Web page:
In this paper, relays are used for cell edge users which improves spectral efficiency for NOMA network with relays. Initially, the scenario of two-hop communication is explained in the time sub-slots. The relays are used for two-hop communication which reduces the outage probability. The expressions for outage probability and ergodic rates considering the mobility of the users during one-time slot are derived. The simulations are done with fairness and without fairness (equal time), considering its effect on both cell center and cell edge users. The proposed algorithm improves the system’s rate significantly during the consideration of fairness among users. In future work, can be done considering multi hops and reducing complexity associated with them.

## Acknowledgements

Data availability: the data of the research is still in use for the researchers, releasing data at this stage might result in utilization of data for research purpose by others. The sharing of data resources is limited by the researchers involved. Funding: Cape Peninsula University of Technology, Cape Town, South Africa. Conflict of interest: the author(s) declare(s) that there is no conflict of interest regarding the publication of this paper.

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15. Shi, J. , Yu, W. , Ni, Q. , Liang, W. , Li, Z. and Xiao, P. 2019. Energy efficient resource allocation in hybrid non-orthogonal multiple access systems. IEEE Transactions on Communications 67(5): 3496–3511.
16. Shrestha, A. P. , Han, T. , Bai, Z. , Kim, J. M. and Kwak, K. S. 2016. Performance of transmit antenna selection in non-orthogonal multiple access for 5G systems. 2016 Eighth International Conference on Ubiquitous and Future Networks (ICUFN) 2016(August): 1031–1034.
17. Sun, Q. , Han, S. , I, C. -L. and Pan, Z. 2015. On the ergodic capacity of MIMO NOMA systems. IEEE Wireless Communications Letters 4(4): 405–408.
18. Timotheou, S. and Krikidis, I. 2015. Fairness for non-orthogonal multiple access in 5G systems. IEEE Signal Processing Letters 22(10): 1647–1651.
19. Xu, P. and Cumanan, K. 2017. Optimal power allocation scheme for non-orthogonal multiple access with $\alpha$-fairness. IEEE Journal on Selected Areas in Communications 35(10): 2357–2369.
20. Yang, Z. , Ding, Z. , Fan, P. and Al-Dhahir, N. 2016. A general power allocation scheme to guarantee quality of service in downlink and uplink NOMA systems. IEEE Transactions on Wireless Communications 15(11): 7244–7257.
21. Yuan, Z. , Li, X. and Lv, G. 2019. Energy efficient power allocation for multi-carrier non-orthogonal multiple access (NOMA) systems with proportional rate constraints. 2019 IEEE 3rd Information Technology, Networking, Electronic and Automation Control Conference (ITNEC) No. ITNEC, 1261–1265.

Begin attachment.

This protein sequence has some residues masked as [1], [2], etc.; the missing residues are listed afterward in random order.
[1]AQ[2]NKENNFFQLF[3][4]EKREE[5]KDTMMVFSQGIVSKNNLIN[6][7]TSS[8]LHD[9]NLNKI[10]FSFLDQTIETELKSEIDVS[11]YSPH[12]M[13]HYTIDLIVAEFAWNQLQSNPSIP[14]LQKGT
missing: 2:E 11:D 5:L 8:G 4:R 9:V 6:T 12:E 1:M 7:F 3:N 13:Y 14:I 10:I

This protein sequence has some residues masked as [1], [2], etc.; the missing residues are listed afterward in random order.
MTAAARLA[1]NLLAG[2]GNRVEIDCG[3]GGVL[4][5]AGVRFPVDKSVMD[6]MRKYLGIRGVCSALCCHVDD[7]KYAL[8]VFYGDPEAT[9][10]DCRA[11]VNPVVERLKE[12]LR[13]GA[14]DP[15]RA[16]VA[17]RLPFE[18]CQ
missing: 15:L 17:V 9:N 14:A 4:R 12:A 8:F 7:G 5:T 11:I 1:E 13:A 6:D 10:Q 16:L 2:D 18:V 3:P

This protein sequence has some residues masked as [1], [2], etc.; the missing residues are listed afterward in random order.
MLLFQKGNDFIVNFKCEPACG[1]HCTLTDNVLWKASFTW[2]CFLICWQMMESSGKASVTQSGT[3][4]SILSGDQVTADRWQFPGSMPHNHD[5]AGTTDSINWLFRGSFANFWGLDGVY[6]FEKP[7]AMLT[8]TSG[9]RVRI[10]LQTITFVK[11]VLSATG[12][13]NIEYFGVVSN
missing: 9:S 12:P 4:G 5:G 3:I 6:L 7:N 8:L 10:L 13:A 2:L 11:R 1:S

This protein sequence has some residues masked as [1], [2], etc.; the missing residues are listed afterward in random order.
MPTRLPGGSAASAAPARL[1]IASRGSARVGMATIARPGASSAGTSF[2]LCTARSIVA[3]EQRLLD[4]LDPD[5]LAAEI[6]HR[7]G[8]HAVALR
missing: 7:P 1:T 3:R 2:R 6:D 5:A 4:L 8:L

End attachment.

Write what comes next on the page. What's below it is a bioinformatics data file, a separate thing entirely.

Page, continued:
22. Zeng, M. , Hao, W. , Dobre, O. A. and Poor, H. V. 2019. Energy-efficient power allocation in uplink mmWave massive MIMO with NOMA. IEEE Transactions on Vehicular Technology 68(3): 3000–3004.
23. Zhang, X. , Zhu, X. and Zhu, H. 2019. Joint user clustering and multi-dimensional resource allocation in downlink MIMO–NOMA networks. IEEE Access 7: 81783–81793.
24. Zhao, S. , Mei, C. and Zhu, Q. 2019. Joint time and power allocation algorithm in NOMA relaying network. Mobile Informations Systems 2019: 1–14.

### FIGURES & TABLES

Figure 1:

System Model 1.

Figure 2:

System Model 2.

Figure 3:

Users theoretical and simulated results.

Figure 4:

User’s outage probability and transmission power.

Figure 5:

Outage probability of the system.

Figure 6:

User rate and fairness index.

### REFERENCES

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15. Shi, J. , Yu, W. , Ni, Q. , Liang, W. , Li, Z. and Xiao, P. 2019. Energy efficient resource allocation in hybrid non-orthogonal multiple access systems. IEEE Transactions on Communications 67(5): 3496–3511.
16. Shrestha, A. P. , Han, T. , Bai, Z. , Kim, J. M. and Kwak, K. S. 2016. Performance of transmit antenna selection in non-orthogonal multiple access for 5G systems. 2016 Eighth International Conference on Ubiquitous and Future Networks (ICUFN) 2016(August): 1031–1034.
17. Sun, Q. , Han, S. , I, C. -L. and Pan, Z. 2015. On the ergodic capacity of MIMO NOMA systems. IEEE Wireless Communications Letters 4(4): 405–408.
18. Timotheou, S. and Krikidis, I. 2015. Fairness for non-orthogonal multiple access in 5G systems. IEEE Signal Processing Letters 22(10): 1647–1651.
19. Xu, P. and Cumanan, K. 2017. Optimal power allocation scheme for non-orthogonal multiple access with $\alpha$-fairness. IEEE Journal on Selected Areas in Communications 35(10): 2357–2369.
20. Yang, Z. , Ding, Z. , Fan, P. and Al-Dhahir, N. 2016. A general power allocation scheme to guarantee quality of service in downlink and uplink NOMA systems. IEEE Transactions on Wireless Communications 15(11): 7244–7257.
21. Yuan, Z. , Li, X. and Lv, G. 2019. Energy efficient power allocation for multi-carrier non-orthogonal multiple access (NOMA) systems with proportional rate constraints. 2019 IEEE 3rd Information Technology, Networking, Electronic and Automation Control Conference (ITNEC) No. ITNEC, 1261–1265.
22. Zeng, M. , Hao, W. , Dobre, O. A. and Poor, H. V. 2019. Energy-efficient power allocation in uplink mmWave massive MIMO with NOMA. IEEE Transactions on Vehicular Technology 68(3): 3000–3004.
23. Zhang, X. , Zhu, X. and Zhu, H. 2019. Joint user clustering and multi-dimensional resource allocation in downlink MIMO–NOMA networks. IEEE Access 7: 81783–81793.
24. Zhao, S. , Mei, C. and Zhu, Q. 2019. Joint time and power allocation algorithm in NOMA relaying network. Mobile Informations Systems 2019: 1–14.